“Turn that crap off, would you, please?” Cathie demanded, and without even asking, she turned off the radio, and went into the bathroom, and closed the door. She turned on the radio my mom kept in there, and Cathie was listening to more 80’s Metal. It was a different band, but still.
“OK,” I whispered, and continued working on my homework.
About an hour later, my mom came home, also in a bad mood. She hated her job as much as I hated eating corn beef and cabbage on St. Patrick’s Day. But she was a great front desk secretary for the law firm she worked at. She knew it, and so did most of the clients that hired my mother’s boss, Mr. Price, who was a bloodsucking lawyer. I just thought it was kind of funny that his last name was Price, and he was a lawyer. But I guess he was kind of a jerk to most of the other receptionists at the firm. It was a small firm, but, boy, did he act like a big shot! He was one of the partners of the firm, but he wasn’t the top partner, or anything.
“What a freaking jerk!” my mom huffed, and threw her keys on the kitchen table. This was going to be a long night. I could already tell. She saw me at the kitchen table, doing homework, and sighed. “Oh. Hi, Bonnie. Is Cathie in the bathroom again?”
“Yep,” I replied, daring not to look up from my homework, as my mom walked toward the bathroom, and banged on the door.
“Catherine Elizabeth, get your ass out of the bathroom, please!” my mother called.
“Jesus, Mom, hang on!” my sister called from the other side of the door.
Yay, I thought bitterly, continuing my homework. By now, it was pretty much the same every night. I loved my mom, and I loved my sister. But, boy, were they drama queens! Cocoa, sensing my anxiety, tugged on my sleeve, and led me to my bedroom, as if to tell me to stay out of my mom and my sister’s way, while they fought. Yep, he was a therapy dog, all right, and a damn good one, too. I turned my music back on, trying to block out the noise of the two of them screaming at each other.
Neither my mom nor my sister seemed to be too mad at each other after that. They didn’t fight for too long. About an hour later, we all had dinner together. I made a casserole. It wasn’t the best cooking in the universe, but it wasn’t completely unfortunate, either. At least it was edible… this time… My mother seemed to approve, anyway.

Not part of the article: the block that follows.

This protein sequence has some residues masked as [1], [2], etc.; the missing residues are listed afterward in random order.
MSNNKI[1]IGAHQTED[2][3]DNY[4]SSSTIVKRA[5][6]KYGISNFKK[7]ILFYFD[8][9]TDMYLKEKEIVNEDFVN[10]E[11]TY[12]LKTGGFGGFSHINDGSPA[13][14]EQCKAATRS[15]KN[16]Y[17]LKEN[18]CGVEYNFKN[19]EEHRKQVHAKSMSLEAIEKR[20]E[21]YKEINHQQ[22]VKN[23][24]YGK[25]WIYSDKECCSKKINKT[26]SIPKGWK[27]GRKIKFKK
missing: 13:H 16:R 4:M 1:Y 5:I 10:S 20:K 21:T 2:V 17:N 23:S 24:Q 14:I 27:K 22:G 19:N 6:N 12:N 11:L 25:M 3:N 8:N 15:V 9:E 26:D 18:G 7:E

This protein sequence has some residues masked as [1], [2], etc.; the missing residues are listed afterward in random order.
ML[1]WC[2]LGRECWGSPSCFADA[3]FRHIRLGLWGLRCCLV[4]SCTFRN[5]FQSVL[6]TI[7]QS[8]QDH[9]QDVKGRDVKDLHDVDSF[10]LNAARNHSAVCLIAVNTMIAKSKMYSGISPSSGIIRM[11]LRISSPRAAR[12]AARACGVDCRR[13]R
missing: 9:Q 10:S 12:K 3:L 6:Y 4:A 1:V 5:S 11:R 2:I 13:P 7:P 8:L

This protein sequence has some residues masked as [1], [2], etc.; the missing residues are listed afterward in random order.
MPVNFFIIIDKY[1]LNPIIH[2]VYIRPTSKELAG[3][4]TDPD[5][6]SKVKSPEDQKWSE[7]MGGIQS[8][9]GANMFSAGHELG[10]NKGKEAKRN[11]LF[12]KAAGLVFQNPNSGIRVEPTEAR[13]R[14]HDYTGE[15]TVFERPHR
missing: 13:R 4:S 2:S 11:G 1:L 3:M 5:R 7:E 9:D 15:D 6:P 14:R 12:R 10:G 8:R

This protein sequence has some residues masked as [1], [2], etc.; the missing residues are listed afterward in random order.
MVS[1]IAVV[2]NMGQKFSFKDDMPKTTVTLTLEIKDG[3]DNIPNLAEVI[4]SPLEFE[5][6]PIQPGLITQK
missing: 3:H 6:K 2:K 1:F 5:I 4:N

“Very good, honey,” she praised, nodding with satisfaction.
“Thanks,” I replied.
“Suck-up,” Cathie hissed.
“Delinquent,” I countered.
“Guys, knock it off,” my mom snapped. Just then, the phone rang. My mom leaned over, and grabbed the cordless off the charger, and answered it. “Hello?... Oh, hi, Chris…. What do you mean you’re not coming over tomorrow?” she demanded.
Cathie and I looked up at each other in dread. Chris was our dad, whose favorite hobbies included building, fishing and making plans with me and my sister, only to blow them off at the last minute. Tomorrow, my dad was supposed to pick me up at school, so he could spend a little time with Cathie and me a little bit.
Dad seemed to like breaking promises as much as we hated when he did that. I honestly don’t think he meant to hurt us by doing that, but I don’t think he gave it much thought, either. We were growing up, after all. We didn’t need him to be there all the time. But we still needed him. I don’t think he really appreciated that until much later.
My mom rubbed her temple, and sighed. “Yeah, OK,” she said to my father. “… Whatever. It’s fine, Chris…. Well, what do you want me to say, Christopher? You know what you’re doing is wrong, and you continue to do it…. Yeah, OK,” she said again. “Yeah, bye.” With that, she hung up, and rolled her eyes. Then, she turned to us, and smiled apologetically. “Hey, guys. Look, Dad’s not going to be able to come over tomorrow,” she said.
I felt my chest constrict, feeling utter betrayal. I don’t know why I felt like this. It wasn’t something unusual, or anything. He blew us off all the time. But every time he did, it still hurt just as much as it had the first time. Again, I don’t know why.
Worse, I had made plans with my friends for tomorrow, to go to the Nature Walk. What was I going to say to them if I baled? “Mom, can I use the phone after dinner?” I asked.
“Sure,” my mom replied. “Are you OK, sweetie?”